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In Greek mythology, the Lapithae were a mythical race, whose home was in Thessaly in the valley of the Peneus. The genealogies make them a kindred race with the Centaurs, their king Peirithoiis being the son, and the Centaurs the grandsons of Ixion.

The best-known legends with which they are connected are those of Ixion and the battle with the Centaurs. A well-known Lapith was Caeneus, said to have been originally a girl named Caenis, the favourite of Poseidon, who changed her into a man and made her invulnerable. In the Centaur battle, having been crushed by rocks and trunks of trees, he was changed into a bird, or he disappeared into the depths of the earth unharmed. According to some, the Lapithae are representatives of the giants of fable, or spirits of the storm according to others. They are a semi-legendary, semi-historical race, like the Myrmidons and other Thessalian tribes. The Greek sculptors of the school of Pheidias conceived of the battle of the Lapithae and Centaurs as a struggle between mankind and mischievous monsters, and symbolical of the great conflict between the Greeks and Persians.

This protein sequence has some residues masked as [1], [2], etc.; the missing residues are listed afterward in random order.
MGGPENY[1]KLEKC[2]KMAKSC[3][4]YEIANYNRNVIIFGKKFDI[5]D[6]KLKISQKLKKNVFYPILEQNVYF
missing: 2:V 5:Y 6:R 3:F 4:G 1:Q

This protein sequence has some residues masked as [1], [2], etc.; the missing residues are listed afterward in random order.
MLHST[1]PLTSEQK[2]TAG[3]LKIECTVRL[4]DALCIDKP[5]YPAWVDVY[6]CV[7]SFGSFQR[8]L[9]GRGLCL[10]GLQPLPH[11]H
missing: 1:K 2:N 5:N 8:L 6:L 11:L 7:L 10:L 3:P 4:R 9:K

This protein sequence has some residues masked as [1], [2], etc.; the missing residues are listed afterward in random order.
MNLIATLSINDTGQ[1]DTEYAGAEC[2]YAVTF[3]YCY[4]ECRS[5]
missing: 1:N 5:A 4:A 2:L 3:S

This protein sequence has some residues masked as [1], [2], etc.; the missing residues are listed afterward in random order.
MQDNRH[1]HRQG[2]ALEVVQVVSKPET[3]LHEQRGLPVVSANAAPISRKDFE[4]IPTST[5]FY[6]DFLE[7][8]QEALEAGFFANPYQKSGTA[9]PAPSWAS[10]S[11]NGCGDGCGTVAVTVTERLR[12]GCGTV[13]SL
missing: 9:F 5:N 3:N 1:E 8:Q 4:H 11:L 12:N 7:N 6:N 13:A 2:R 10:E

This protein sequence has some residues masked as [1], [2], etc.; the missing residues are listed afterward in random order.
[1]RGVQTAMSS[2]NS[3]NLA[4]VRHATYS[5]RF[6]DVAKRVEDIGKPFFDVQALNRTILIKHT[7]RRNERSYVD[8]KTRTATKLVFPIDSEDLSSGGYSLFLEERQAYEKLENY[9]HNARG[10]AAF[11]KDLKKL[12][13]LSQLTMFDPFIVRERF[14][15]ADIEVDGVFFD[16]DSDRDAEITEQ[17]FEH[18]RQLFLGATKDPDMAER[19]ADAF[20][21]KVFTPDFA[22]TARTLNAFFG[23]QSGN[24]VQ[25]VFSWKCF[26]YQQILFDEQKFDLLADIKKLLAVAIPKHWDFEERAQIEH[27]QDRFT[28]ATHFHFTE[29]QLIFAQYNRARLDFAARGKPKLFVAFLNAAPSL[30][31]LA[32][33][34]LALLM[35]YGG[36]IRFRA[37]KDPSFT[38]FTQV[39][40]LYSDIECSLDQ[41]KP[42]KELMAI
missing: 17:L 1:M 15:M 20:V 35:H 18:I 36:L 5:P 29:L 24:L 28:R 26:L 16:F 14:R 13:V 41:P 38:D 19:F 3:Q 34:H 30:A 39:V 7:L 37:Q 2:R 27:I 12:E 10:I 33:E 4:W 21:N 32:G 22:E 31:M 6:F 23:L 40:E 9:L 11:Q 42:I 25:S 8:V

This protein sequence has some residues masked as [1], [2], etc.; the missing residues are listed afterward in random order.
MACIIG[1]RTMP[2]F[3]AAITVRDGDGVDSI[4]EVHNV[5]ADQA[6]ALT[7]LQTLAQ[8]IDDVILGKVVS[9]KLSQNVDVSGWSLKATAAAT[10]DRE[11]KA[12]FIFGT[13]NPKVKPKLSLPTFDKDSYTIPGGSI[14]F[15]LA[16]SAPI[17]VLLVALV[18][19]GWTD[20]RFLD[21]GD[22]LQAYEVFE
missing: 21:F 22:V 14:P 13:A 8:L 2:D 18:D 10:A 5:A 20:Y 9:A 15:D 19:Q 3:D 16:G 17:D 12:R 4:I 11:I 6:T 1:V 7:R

Ovid XII, 210; Odyssey XXO, 297.

Edited and wikified from an encyclopedia of 1911